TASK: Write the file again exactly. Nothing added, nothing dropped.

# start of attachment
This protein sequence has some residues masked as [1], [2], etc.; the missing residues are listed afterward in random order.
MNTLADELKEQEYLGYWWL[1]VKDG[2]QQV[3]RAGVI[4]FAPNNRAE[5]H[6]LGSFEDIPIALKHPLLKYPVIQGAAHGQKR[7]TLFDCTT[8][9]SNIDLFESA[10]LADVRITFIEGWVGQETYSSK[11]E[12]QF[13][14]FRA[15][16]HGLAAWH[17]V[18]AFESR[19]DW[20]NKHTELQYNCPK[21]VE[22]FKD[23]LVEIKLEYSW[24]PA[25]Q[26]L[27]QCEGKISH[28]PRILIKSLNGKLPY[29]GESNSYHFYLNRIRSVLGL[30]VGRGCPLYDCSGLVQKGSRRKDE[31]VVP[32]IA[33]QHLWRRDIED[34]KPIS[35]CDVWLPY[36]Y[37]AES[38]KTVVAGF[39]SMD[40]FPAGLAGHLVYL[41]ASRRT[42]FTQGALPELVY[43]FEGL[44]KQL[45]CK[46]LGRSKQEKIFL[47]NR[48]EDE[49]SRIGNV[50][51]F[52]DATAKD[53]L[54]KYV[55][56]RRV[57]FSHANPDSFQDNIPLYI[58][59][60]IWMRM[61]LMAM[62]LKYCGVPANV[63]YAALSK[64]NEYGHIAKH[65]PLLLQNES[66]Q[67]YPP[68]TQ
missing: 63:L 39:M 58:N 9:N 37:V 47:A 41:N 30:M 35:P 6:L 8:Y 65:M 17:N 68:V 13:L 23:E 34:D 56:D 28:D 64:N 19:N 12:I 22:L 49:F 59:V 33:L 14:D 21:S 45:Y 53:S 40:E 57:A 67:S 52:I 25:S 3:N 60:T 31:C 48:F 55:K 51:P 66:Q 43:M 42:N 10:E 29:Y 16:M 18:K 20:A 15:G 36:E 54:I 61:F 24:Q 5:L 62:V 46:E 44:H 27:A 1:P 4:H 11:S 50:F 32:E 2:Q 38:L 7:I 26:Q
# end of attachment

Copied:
This protein sequence has some residues masked as [1], [2], etc.; the missing residues are listed afterward in random order.
MNTLADELKEQEYLGYWWL[1]VKDG[2]QQV[3]RAGVI[4]FAPNNRAE[5]H[6]LGSFEDIPIALKHPLLKYPVIQGAAHGQKR[7]TLFDCTT[8][9]SNIDLFESA[10]LADVRITFIEGWVGQETYSSK[11]E[12]QF[13][14]FRA[15][16]HGLAAWH[17]V[18]AFESR[19]DW[20]NKHTELQYNCPK[21]VE[22]FKD[23]LVEIKLEYSW[24]PA[25]Q[26]L[27]QCEGKISH[28]PRILIKSLNGKLPY[29]GESNSYHFYLNRIRSVLGL[30]VGRGCPLYDCSGLVQKGSRRKDE[31]VVP[32]IA[33]QHLWRRDIED[34]KPIS[35]CDVWLPY[36]Y[37]AES[38]KTVVAGF[39]SMD[40]FPAGLAGHLVYL[41]ASRRT[42]FTQGALPELVY[43]FEGL[44]KQL[45]CK[46]LGRSKQEKIFL[47]NR[48]EDE[49]SRIGNV[50][51]F[52]DATAKD[53]L[54]KYV[55][56]RRV[57]FSHANPDSFQDNIPLYI[58][59][60]IWMRM[61]LMAM[62]LKYCGVPANV[63]YAALSK[64]NEYGHIAKH[65]PLLLQNES[66]Q[67]YPP[68]TQ
missing: 63:L 39:M 58:N 9:N 37:V 47:A 41:N 30:M 35:P 6:L 8:Y 65:M 17:N 68:V 13:L 23:E 34:D 56:D 28:D 64:N 19:N 12:I 22:L 49:F 59:V 33:L 14:D 21:S 45:Y 53:S 40:E 57:A 67:S 52:I 25:S 3:N 60:T 31:C 48:F 55:K 51:P 66:Q 43:M 42:N 10:E 29:Y 16:M 18:K 20:A 15:G 36:E 54:I 61:F 24:Q 5:L 62:V 46:E 44:H 27:A 1:P 4:H 11:S 50:F 32:E 2:Q 38:L 7:I 26:Q